2010

Authors

  • Chieh-Yu Fu Chieh-Yu Fu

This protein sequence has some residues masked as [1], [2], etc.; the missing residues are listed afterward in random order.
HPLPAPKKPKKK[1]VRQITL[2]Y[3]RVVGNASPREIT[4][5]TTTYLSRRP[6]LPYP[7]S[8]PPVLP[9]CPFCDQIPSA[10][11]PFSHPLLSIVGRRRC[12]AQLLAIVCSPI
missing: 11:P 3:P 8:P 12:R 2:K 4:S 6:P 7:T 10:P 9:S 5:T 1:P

Agitation and aggression are some of the most difficult behaviour symptoms to manage in older people living with dementia. These disruptive behaviours can lead to staff injury and burnout, decreased job satisfaction, as well as recruitment and retention challenges. Disruptive behaviours can also influence the quality of care received by residents. Therefore management of such behaviours is paramount to staff satisfaction and quality of care. Complementary and Alternative Medicine (CAM) therapies such as aromatherapy and massage have been applied to a range of health problems including dementia. Such therapies have become popular in residential care and in some cases additional cost for these therapies are invoiced to residents. While both aromatherapy and hand massage therapies have been reported to have some benefit in people with dementia, there are a number of limitations in the research design of reported studies. This study aimed to overcome some of the design problems of previous studies to investigate the effect of Aromatherapy (3% lavender angustifolia mist) with or without hand massage (five minutes with aqua cream) on disruptive behaviour in people with dementia living in residential aged care facilities (RACF). Sixty-one residents with a diagnosis of dementia and a history of disruptive behaviour from three RACF were randomized into three groups: (1) Combination (aromatherapy and hand massage), (2) Aromatherapy, (3) Control (placebo). The intervention was given twice a day, at two time periods, 9am to 11am and 2pm to 4pm, seven days a week for six weeks. Data (resident behaviour and cognition) were collected using three instruments: MMSE (pre and post intervention), Cohen-Mansfield Agitation Inventory (CMAI) and Revised Memory and Behaviour Problems Checklist (RMBPC) at 5 time periods: pre-intervention, week 2 and week 4, at the end of the intervention period (week 6), and 6 weeks post-intervention.